It is no secret that universities are often widely viewed as bastions of liberal thought. Some might argue this is the natural product of an environment that promotes free thought, where young people are encouraged to challenge preconceived assumptions. Others might argue that it is the product of insulated campus communities that have evolved in a protective bubble, free from the challenges of real-world pressures.
That most college campuses lean to the left is no surprise. What is surprising is a new report by the Pew Research Center on Americans’ view of national institutions. The report shows that a growing number of Republicans hold higher education in disdain. According to the annual report, which was released Monday, a remarkable shift in attitudes about higher education has occurred among people who identify as Republicans and people who lean Republican.
Two years ago, 54 percent of those who identified as Republicans said colleges had a positive impact on America, with only 37 percent saying that higher education has a negative impact on the country’s direction. But the latest edition of the survey found that a whopping 58 percent now rate higher education as having a negative effect while only 36 percent say colleges have a positive effect.
The survey was conducted last month, and included 2,504 adults. Within that group, younger Republicans think more highly of higher education — with 44 percent of 18- to 49-year-olds and 52 percent of those 18 to 29 saying it has a positive impact on the direction America is heading.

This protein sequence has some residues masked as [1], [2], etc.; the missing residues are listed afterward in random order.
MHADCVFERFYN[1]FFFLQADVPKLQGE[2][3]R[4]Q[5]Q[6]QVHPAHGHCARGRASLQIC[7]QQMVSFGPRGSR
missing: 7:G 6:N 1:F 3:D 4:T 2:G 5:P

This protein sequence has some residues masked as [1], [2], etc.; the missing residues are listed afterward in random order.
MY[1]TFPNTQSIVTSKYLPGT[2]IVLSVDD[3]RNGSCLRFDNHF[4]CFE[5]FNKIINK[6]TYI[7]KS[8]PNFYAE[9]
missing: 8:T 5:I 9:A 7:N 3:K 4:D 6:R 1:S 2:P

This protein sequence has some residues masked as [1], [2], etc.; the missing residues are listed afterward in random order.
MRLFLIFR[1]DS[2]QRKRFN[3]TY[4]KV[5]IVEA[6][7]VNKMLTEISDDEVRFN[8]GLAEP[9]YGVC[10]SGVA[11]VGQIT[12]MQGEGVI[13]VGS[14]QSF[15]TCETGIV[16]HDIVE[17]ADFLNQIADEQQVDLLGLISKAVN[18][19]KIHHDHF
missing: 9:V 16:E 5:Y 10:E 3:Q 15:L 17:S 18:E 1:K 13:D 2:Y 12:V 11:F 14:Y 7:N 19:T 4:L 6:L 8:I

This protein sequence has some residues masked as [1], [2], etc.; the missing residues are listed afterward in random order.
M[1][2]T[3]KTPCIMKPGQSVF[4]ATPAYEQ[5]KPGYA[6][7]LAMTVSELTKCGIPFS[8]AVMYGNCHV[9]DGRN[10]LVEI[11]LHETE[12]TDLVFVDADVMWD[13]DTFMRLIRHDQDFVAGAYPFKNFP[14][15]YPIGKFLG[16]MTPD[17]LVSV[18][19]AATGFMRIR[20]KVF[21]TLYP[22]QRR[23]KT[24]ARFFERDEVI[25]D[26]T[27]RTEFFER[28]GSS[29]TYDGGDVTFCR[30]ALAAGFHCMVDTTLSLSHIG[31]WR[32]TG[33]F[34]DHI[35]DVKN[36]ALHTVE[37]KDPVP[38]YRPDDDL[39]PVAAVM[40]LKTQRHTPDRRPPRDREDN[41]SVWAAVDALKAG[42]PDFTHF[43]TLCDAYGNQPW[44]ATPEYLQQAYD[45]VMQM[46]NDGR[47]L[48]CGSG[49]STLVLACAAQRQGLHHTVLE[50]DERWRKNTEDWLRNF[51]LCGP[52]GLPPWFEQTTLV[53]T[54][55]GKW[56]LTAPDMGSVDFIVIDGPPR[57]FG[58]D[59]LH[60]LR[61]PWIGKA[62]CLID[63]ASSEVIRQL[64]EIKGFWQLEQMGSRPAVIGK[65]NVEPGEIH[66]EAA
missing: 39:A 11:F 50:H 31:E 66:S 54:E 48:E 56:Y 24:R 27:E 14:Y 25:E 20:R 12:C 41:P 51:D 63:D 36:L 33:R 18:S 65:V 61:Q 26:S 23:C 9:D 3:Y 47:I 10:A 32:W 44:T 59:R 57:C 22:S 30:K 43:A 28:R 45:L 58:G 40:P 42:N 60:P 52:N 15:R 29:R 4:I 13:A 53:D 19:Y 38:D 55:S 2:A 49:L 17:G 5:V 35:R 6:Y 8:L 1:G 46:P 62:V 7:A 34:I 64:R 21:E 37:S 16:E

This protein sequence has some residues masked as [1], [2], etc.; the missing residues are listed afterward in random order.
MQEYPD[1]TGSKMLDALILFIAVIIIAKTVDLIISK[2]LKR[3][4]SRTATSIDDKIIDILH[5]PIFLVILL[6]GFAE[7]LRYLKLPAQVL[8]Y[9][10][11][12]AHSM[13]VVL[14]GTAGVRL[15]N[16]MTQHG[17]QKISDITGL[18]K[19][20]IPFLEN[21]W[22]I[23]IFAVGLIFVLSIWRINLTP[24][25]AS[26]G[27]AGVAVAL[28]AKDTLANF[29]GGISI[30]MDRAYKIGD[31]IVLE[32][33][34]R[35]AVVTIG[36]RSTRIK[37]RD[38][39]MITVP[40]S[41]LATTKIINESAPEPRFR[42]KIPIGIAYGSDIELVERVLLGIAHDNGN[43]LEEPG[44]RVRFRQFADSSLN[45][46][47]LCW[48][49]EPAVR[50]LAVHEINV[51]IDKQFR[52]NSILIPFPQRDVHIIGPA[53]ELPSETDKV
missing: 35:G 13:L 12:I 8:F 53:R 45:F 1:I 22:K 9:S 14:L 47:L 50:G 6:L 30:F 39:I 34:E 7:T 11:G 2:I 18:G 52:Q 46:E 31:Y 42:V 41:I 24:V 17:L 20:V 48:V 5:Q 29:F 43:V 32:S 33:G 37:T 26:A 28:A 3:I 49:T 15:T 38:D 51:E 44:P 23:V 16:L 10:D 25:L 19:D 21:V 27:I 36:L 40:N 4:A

Older and more educated Republicans, however, now say that higher education has a negative impact on the country. Among Republicans who hold a college or graduate degree, a positive view of higher education dropped by 11 percentage points, from 44 percent to 33 percent, in the past two years. And it fell at an even sharper rate, 20 percent, among Republicans without a college degree.
Even more troubling, the wealthiest in the group have among the most negative opinions of the impact colleges have on our nation. Only 31 percent of those who earn $75,000 a year in family income held a positive view, while 46 percent of Republicans who earn less than $30,000 had a positive outlook on colleges.
It isn’t entirely clear what has led to the dramatic change in attitudes. It could be that more GOP politicians are touting the value of traditionally blue-collar trades in a changing economy. Or perhaps it is a push back on the increasing cost of tuition and the burden of college loans. Further still, it could be the reaction to several high-profile news stories about controversies that have exploded on college campuses recently when conservative speakers have been invited to speak only to meet with raucous opposition.
Whatever the cause, it doesn’t bode well, either for the universities nationwide that count on public funding, or for the public they’re trying to serve.
— The Tuscaloosa News, Tuscaloosa, Alabama